"There was one thing you could do that could really help it and solve it, and we did it in this is such a more amorphous issue that requires so many different types of solutions. And it seemed like that was part of the big issue about why it couldn't get over. The finish line is because there wasn't one specific thing. That they could ask people to do right in contrast that with the ozone hole in the use of the term whole. As you describe evolved over time, I think someone mentioned it in a press conference, journalists ran with it, and that became a really powerful image. And then when you had these models showing the big purple hole in the ozone layer, even though it wasn't technically a whole, it seemed like this massive urgent existential threat that was very different from something like climate change as Catherine described. Yeah, it's hard to generalize about the entire decade because the strategies evolved over that period, but but certainly the ozone hole crisis, the public outcry. Was a catalytic moment in the conversation about global warming because it offered for the first time a viable solution, which was a global environmental treaty to reduce emissions of, you know, CFC's in the case of of ozone. But immediately the talk turned within the global warming community to reduce carbon dioxide emissions. And but even at the early the beginning of the decade, I mean, Rafe Pomerance and others are talking about the need for increased investment in renewable energy, the the need to move away from coal Gordon. McDonald's talking about that in nineteen seventy nine in earlier and the implementation of a carbon tax is also part of the conversation as a way of of health into celebrate that process in starting in the late seventies. So, you know, really, I mean, I would go further and say basic. Every every solution that that is now proposed today in twenty eighteen was being proposed in nineteen eighty, and which includes decarbonisation includes sucking carbon out of the atmosphere. Geo engineering, nuclear energy, ramping up nuclear energy every the whole suite of things that we're still talking about. Today's was all on the table then. But yeah, the significant turning point was the idea, global binding global treaty to reduce emissions and and once that once once that was much protocol was signed even people at the highest level, the regular administration were saying that global warming carbon dioxide treaty was next put to get to that point. The this road show, so to speak, really had to touch on powerful stories. It had to have heroes. It had to have villains ahead to find a way to make climate change real for people. And you know, Pomeranz tried that in many ways. And then ultimately Al Gore and Jim Hansen realized the same thing. You know, historically, you'd had scientists who are just terrible at describing the threats. And and then in some of these reports, when they identified the threats, when they were talking to reporters and press conferences or on Capitol Hill, they would be very careful about, you know, talking about the threat of climate change when, in fact, in reports they talked about, you know, pretty imminent, multidex aid threats. So there's this really important element to the history that you outlined in the piece, which is the the formation of stories, though the formation of this new kind of science. Communication where scientists like Jim Hansen were a lot more bold in the way they talk about the threats of climate change. And of course, in the thirty years, since his famous nineteen Eighty-eight hearing Jim Hansen has written books has become a major advocate for nuclear and renewable energy has basically stood up on the rooftops and shouted as loud as we can that we are in, you know, the, the gravest crisis that you can imagine. And other climate scientists have followed people like Huddy Heidi Cullen, and you know, Jacqueline Gill and Kevin Trenberth and Michael man, and there's, there's a ton of climate scientists out there who have Jason box is another interesting one who basically said, okay, the scientists and enough, it's not enough that we can explain this stuff through data. We have to talk about we to tell stories and maybe even make policy prescriptions in some cases. So the talk about the origins of that movement. Yeah. I mean that was going. On throughout the eighties, the none of that is is really new. You know, you have James Hansen in nineteen eighty one in a major science paper that was received coverage on the front page of the of the near times..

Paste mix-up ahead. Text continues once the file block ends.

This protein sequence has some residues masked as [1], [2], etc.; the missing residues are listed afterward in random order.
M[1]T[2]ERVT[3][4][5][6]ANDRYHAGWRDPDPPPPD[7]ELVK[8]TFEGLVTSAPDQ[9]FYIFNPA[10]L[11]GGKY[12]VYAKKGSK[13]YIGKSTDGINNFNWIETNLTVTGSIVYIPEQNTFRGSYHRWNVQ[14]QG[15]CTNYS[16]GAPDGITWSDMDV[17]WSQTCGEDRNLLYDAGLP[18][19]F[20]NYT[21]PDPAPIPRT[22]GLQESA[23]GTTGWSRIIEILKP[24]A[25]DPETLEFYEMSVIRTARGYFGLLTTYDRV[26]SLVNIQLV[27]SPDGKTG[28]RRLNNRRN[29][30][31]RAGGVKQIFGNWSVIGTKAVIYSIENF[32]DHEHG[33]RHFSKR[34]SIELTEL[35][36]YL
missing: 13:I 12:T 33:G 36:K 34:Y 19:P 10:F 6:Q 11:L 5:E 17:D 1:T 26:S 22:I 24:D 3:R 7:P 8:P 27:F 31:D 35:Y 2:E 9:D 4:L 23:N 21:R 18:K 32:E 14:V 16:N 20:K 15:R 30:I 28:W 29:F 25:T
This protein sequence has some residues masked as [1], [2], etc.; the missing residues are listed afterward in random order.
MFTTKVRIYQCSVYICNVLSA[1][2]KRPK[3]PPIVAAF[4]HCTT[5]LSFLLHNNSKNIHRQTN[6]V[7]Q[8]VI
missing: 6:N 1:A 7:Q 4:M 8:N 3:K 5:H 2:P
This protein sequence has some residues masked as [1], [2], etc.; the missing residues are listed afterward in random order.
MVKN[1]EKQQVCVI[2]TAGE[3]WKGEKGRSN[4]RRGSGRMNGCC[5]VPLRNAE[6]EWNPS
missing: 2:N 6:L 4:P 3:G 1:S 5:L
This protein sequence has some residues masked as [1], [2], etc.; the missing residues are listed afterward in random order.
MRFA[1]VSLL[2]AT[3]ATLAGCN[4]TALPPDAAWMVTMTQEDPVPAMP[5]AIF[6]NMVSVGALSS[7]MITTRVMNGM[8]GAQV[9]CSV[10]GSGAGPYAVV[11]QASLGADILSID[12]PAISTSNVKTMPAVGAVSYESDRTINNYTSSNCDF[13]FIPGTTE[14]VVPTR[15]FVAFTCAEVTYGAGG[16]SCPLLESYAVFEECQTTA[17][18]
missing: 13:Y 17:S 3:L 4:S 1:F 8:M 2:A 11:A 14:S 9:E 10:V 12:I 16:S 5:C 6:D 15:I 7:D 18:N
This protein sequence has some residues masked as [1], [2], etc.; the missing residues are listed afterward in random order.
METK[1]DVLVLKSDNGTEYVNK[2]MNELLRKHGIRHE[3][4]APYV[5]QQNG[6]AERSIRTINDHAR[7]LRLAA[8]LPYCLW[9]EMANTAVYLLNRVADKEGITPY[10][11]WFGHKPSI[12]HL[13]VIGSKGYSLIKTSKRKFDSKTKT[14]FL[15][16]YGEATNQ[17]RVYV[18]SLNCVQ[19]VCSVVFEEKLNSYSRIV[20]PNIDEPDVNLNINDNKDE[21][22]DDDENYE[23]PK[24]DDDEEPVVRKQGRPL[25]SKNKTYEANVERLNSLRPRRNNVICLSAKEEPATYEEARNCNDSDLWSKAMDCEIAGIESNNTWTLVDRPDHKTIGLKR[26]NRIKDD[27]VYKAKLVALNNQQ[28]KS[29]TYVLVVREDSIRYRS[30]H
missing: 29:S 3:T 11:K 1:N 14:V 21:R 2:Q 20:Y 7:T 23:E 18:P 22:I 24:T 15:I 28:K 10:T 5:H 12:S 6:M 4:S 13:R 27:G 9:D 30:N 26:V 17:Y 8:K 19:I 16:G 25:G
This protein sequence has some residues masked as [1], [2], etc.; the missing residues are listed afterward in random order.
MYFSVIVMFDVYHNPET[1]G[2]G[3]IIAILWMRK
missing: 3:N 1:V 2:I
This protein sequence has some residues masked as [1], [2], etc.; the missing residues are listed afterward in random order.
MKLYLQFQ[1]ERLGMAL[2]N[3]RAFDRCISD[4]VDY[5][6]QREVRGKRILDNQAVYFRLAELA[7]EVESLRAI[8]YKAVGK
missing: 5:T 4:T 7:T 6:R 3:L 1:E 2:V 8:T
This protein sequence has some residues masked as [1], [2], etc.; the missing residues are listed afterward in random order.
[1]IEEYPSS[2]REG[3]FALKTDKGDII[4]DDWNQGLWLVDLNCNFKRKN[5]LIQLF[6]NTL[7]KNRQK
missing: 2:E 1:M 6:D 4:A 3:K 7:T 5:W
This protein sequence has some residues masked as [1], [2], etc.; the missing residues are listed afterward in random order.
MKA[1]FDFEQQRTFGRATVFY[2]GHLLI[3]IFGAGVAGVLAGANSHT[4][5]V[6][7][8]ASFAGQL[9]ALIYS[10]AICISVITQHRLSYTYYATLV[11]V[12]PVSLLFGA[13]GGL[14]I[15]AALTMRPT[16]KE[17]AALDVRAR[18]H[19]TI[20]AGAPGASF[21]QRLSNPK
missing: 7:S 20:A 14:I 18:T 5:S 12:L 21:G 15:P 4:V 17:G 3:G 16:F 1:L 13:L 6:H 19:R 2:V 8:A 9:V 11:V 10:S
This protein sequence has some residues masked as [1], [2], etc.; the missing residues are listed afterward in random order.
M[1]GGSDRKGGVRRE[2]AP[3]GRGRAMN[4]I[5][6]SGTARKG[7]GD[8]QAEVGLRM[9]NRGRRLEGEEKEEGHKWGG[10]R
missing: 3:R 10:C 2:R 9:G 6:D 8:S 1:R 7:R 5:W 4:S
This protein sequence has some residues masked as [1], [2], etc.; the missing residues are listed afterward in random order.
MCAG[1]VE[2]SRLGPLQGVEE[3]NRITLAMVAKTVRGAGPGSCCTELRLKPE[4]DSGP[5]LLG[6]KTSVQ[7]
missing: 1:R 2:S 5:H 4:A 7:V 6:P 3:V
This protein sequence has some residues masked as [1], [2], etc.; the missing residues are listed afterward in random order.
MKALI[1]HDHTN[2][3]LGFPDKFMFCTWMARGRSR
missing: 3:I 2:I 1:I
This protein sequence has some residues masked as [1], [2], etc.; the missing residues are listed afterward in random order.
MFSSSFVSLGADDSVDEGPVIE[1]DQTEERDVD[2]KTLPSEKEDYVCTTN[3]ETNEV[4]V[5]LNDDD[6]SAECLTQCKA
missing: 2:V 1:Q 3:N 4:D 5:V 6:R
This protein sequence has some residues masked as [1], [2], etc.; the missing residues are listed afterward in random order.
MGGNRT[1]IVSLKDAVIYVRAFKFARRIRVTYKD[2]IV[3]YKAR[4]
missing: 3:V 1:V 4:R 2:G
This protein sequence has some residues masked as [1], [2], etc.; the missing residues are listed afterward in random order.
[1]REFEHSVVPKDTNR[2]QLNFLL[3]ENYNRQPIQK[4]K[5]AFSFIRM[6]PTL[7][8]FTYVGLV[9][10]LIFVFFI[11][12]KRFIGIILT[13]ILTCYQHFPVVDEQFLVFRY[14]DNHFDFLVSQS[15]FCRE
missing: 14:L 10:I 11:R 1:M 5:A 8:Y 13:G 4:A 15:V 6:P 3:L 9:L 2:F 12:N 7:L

"jim hansen" Discussed on Longform Podcast